One lesson you learn early as a farmer is that chaos reigns and can play havoc with the best laid plans. This is especially true for those of us who allow our animals to, well, act like animals. There is a delicate balance between animal freedom and animal protection. Particularly with free-range poultry. Mother Nature can be a wicked mistress! Last Fall we learned a hard lesson - we lost 9 Holiday Turkeys to a coyote attack. The takeaway was that we needed livestock guardian dogs.
Being ever vigilant for a good deal, we found a local breeder on Craigslist and went to check them out. They had several 2-year-old males for sale, but they hadn’t been trained to chickens yet. Not wanting to risk losing more turkeys, we worked out a deal where we would borrow two of their older females (Bonnie & Princess) and come back in the spring when the boys had more training. Unfortunately, the owners had a difficult winter with Covid19 and didn’t have a chance to train the dogs. We had grown attached to Bonnie & Princess, and they were quite effective, but with the addition of sheep to our crew, we felt that the addition of more (and younger) dogs was necessary. Fortunately, the owners were agreeable to allowing us to keep Bonnie and Princess, and we added two males to the team.
Our strategy was to have the males (Loki & Toby) apprentice under Bonnie & Princess who were guarding the chickens – figuring that the older girls would keep the young pups in line. Well after losing several hens to the new dogs (with little protest from the girls) we had to change directions. Toby & Loki seem to do well with the sheep and hogs, so we currently have them in another pasture overseeing that group. Woe to the chicken that wonders into the sheep paddock!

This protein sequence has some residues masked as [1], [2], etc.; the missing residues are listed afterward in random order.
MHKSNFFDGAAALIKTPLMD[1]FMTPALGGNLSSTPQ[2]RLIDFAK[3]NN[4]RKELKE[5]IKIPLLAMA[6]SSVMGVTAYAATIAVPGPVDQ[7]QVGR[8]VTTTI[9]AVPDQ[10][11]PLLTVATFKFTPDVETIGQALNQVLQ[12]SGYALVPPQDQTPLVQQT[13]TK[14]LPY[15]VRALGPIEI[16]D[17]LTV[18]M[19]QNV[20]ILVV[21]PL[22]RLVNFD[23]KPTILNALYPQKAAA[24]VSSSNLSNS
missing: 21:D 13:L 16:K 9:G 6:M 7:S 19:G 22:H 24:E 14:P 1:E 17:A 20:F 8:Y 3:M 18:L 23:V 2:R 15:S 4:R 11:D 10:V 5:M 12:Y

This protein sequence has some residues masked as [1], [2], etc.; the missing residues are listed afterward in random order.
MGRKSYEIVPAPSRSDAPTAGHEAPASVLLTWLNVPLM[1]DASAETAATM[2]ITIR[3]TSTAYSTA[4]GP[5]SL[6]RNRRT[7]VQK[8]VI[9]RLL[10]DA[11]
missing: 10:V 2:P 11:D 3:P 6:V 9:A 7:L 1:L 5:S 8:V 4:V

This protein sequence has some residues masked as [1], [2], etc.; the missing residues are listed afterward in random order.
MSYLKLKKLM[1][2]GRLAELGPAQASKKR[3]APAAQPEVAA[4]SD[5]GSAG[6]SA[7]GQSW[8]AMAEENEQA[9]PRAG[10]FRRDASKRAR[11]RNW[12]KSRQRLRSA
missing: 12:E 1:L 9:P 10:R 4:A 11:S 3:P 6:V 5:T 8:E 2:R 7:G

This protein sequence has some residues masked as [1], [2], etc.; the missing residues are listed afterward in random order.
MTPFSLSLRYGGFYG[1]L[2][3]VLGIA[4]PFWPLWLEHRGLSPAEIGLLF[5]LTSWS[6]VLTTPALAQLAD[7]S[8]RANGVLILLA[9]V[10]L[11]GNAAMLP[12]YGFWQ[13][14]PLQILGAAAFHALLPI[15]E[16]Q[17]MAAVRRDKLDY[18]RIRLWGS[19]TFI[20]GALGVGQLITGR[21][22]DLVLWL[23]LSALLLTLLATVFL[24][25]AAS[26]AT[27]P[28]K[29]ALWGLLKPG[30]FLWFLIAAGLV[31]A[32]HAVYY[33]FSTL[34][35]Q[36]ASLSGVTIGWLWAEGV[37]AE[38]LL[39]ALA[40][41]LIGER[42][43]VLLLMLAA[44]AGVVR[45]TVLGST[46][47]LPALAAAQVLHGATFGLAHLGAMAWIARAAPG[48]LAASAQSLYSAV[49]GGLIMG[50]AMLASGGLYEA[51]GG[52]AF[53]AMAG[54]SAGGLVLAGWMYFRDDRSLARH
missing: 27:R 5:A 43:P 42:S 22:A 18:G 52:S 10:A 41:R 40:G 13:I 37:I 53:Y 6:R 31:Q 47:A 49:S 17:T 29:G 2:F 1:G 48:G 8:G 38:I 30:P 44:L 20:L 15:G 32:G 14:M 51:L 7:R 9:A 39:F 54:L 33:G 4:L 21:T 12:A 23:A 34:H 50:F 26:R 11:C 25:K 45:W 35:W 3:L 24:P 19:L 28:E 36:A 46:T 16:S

The plan now is to spend a few weeks trying to break their insatiable appetite for chicken. I don’t have high expectations as I am not a patient person, but I'll be working with Tobi and Loki intensively over the next few weeks (and purchasing some shock collars) and hope to be able to rely on them to hold back the chaos as opposed to adding to it in the future.
This Week's Markets
Pfarmers Market returns for regular season with a new location
The Pflugerville Pfarmers Market is returning with pfresh produce, meat and homemade goods, starting May 11 on every Tuesday from 3-7 p.m. through October 26. Due to construction on Old Austin Hutto Road, the market will be located at Pflugerville First United Methodist Church (500 E. Pecan Street) throughout the regular market. Just enter through the main entrance, and we will be set up in the back parking lot. Remember, when you shop at the Pfarmers Market, you are supporting local farms and small businesses!
All Pfarmers Market participants are encouraged to wear a face mask and practice social distancing. HFind out more at and sanitizer will be available at the entrance to the market. pflugervilletx.gov/pfarmersmarket.
The Elgin Farmers Market is a year-round market that will remain open every Thursday. Pre-orders are encouraged.
The Taylor Farmers Market is a year-round market that will is open every Saturday. Pre-orders are encouraged.